…the idea that people are weak and should be protected, rather than exposed, to challenges. Safety culture has the best of intentions: protect kids from danger. It began with a focus on physical safety – removing sharp objects and choke hazards, requiring child seats, and not letting children walk home alone. Safety, however, has experienced substantial concept creep. It now includes emotional safety, that is, not being exposed ideas that could cause psychological distress. Taken together, the focus on physical and mental safety makes young people weaker.

Are you frustrated or concerned by increasing calls for the end to free speech? Are you confused by the belief that any speech that might make someone uncomfortable should be banned? If so, you are wrestling with Safetyism.

How can Christians interact with it? As one starting point, we can draw on the best of our theological tradition. If we believe that “all truth is God’s truth”, we can be devoted to the constant benefits of thoughtful and respectful interaction with other ideas, including Safetyism. People seeking truth need not be afraid of any conversation and can be simultaneously devoted to tracking the history of ideas and learning where they might lead. Making the case for pursuing truth is an apologetic in and of itself.

Marxism

There is certainly nothing new about this one. (The origins of Critical Theory can be traced back to mid twentieth century Marxism.) The political philosophies of Karl Marx and Communism have been some of the most consequential ideas in the world for the last 150 years. This makes its resurgence something of a black swan. There is an abundant amount of historical information about what happens when Marxism or Communism are tried on large scales, and it is never good. All hand-waving by modern-day Marxists aside, there is no evidentiary reason to be a Marxist.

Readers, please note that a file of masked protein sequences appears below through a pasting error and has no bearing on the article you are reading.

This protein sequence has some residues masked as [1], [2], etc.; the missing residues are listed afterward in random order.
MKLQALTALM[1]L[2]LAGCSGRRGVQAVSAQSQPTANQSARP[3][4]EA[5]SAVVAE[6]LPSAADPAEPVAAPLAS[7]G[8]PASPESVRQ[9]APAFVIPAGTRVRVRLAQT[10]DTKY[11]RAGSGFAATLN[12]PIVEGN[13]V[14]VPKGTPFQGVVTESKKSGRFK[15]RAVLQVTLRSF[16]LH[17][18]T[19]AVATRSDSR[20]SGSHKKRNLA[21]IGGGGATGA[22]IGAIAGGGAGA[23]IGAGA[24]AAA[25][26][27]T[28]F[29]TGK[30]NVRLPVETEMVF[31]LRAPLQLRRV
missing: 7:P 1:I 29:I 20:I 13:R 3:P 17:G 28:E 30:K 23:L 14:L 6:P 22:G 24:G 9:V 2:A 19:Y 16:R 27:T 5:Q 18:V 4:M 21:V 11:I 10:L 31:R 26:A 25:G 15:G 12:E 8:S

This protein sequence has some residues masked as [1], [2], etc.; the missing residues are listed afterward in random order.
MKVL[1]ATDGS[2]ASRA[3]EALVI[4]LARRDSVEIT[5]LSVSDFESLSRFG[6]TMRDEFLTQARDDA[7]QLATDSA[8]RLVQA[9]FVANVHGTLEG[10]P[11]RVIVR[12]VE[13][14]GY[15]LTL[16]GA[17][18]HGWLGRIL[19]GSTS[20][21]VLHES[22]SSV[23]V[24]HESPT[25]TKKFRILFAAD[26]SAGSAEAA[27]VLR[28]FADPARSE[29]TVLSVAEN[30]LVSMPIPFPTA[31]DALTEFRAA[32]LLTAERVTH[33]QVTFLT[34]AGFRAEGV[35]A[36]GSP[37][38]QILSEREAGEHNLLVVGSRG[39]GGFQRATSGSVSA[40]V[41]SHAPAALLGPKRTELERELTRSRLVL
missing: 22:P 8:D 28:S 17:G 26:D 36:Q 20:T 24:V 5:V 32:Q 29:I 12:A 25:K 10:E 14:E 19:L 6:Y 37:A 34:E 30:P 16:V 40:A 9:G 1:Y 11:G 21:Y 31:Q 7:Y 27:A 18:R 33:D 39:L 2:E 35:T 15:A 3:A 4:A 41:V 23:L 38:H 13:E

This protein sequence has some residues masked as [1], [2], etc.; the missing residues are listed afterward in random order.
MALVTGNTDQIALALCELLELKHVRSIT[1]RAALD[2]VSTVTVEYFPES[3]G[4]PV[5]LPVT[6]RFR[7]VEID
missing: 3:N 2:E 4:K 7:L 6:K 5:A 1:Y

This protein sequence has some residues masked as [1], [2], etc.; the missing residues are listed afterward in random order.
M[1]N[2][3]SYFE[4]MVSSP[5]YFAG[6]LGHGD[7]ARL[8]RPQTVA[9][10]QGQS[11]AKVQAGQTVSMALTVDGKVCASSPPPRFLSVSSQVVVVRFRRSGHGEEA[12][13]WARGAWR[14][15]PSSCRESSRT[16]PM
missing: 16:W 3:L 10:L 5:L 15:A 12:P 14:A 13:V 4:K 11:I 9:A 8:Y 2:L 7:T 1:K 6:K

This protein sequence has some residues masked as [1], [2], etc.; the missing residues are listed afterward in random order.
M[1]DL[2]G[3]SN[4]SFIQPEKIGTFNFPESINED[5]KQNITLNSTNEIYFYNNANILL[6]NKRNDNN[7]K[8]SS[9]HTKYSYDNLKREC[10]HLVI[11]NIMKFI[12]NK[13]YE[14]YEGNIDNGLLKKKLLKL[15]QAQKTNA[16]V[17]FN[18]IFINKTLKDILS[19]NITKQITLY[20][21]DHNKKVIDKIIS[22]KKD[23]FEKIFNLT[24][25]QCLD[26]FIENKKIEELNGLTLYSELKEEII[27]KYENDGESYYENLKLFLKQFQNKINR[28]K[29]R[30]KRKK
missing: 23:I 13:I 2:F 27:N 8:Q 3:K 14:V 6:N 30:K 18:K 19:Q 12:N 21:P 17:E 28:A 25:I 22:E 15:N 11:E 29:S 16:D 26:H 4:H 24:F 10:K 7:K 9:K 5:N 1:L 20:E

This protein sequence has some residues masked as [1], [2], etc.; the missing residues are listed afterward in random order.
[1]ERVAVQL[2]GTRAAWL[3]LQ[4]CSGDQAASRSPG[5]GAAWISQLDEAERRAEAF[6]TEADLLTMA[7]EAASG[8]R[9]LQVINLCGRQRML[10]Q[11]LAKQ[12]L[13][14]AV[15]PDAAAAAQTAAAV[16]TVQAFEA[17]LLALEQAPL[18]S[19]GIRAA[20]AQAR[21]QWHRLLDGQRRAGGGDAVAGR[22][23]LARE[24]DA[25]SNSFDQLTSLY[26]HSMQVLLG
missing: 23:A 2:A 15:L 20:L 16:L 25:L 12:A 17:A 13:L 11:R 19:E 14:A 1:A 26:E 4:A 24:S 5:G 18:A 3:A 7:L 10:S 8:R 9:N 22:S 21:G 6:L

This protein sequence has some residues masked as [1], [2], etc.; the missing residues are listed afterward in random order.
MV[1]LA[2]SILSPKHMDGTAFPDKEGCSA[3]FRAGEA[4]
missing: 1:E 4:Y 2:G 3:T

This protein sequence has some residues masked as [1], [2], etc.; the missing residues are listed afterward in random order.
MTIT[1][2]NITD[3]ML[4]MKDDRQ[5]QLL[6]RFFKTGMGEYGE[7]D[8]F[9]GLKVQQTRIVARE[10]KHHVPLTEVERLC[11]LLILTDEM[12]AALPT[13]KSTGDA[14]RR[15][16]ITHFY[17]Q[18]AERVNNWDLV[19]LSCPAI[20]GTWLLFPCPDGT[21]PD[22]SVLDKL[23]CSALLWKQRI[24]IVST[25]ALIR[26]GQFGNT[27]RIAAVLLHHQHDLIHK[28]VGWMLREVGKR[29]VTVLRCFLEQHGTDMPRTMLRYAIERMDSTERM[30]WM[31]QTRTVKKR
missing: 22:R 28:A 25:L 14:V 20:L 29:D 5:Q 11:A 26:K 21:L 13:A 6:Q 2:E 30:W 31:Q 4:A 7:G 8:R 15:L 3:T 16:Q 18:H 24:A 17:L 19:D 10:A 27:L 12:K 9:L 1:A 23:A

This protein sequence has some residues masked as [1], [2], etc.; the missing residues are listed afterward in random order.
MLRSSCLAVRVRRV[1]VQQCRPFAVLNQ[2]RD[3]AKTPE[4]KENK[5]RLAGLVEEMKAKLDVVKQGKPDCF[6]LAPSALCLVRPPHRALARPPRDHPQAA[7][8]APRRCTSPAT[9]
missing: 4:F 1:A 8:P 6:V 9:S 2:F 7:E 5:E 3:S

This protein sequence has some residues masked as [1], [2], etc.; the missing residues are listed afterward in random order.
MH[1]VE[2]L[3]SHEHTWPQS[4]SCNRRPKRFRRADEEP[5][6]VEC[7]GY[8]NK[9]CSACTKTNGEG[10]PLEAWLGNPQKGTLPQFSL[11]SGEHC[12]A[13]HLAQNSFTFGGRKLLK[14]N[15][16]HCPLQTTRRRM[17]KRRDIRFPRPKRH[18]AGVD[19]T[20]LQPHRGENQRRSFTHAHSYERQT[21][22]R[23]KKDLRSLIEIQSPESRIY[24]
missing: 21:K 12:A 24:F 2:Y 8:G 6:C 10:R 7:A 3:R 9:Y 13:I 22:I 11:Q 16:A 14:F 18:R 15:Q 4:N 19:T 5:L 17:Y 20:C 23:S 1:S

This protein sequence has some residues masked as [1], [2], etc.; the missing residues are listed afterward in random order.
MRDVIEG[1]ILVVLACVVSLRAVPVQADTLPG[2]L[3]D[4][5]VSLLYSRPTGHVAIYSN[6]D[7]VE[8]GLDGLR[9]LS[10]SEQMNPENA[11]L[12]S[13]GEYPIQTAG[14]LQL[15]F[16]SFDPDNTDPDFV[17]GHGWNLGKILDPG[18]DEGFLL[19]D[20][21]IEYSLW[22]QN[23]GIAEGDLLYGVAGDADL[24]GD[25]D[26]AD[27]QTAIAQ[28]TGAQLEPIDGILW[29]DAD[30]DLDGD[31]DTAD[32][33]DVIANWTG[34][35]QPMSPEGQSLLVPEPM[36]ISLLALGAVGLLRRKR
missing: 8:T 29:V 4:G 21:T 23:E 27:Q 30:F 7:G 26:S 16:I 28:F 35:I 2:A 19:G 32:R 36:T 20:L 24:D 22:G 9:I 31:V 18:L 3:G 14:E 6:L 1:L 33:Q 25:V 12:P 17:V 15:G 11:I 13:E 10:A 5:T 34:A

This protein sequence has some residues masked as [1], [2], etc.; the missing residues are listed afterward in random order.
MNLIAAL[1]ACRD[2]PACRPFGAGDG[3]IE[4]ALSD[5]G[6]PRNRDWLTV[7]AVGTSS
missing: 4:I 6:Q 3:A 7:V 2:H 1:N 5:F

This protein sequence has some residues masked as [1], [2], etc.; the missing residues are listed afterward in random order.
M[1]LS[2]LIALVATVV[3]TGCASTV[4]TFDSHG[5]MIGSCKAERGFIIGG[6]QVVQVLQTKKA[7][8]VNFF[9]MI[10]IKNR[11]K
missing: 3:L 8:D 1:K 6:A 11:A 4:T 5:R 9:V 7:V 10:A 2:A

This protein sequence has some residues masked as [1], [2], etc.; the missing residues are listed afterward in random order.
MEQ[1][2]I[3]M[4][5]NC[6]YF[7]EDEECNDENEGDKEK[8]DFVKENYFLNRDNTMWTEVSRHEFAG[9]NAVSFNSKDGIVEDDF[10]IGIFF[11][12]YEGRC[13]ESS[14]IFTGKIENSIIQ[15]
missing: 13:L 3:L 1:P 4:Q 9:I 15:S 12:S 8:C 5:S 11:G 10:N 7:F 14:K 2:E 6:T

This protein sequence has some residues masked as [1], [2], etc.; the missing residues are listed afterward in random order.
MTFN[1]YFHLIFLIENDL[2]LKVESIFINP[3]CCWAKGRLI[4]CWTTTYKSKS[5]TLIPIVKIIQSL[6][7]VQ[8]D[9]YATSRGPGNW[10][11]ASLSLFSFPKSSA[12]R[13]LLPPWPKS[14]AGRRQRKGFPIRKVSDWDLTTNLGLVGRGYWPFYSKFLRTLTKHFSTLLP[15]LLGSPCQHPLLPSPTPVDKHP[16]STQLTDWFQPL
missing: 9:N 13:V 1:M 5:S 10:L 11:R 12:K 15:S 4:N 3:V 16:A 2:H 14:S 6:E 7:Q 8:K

And, yet, it is in ascendency in the West again. Many who are enamored with Marxism, however, may not know what they speak of. They may have heard a few lectures, watched a few speeches on YouTube, but have never really reconciled Marxist philosophy with history and reality.

Here, however, is where the Christian apologist can step in. Making the case that Marxism is the antithesis to a biblical worldview is not hard to do. From private property, to family, basic human rights, anti-Semitism, eugenics, to its inherent atheism, all one needs to do is read the (relatively short) Communist Manifesto, follow a few trails, and the case presents itself.

In the end, one of the responsibilities of the Christian church is to pay careful attention to what is going on around them and filter it through the lens of a sound biblical worldview. We often call it, “exegeting culture.” And while our arguments for the existence of God and the historical reliability of the resurrection of Jesus Christ will always be vital, we will also learn to scratch where our culture is itching (or hemorrhaging).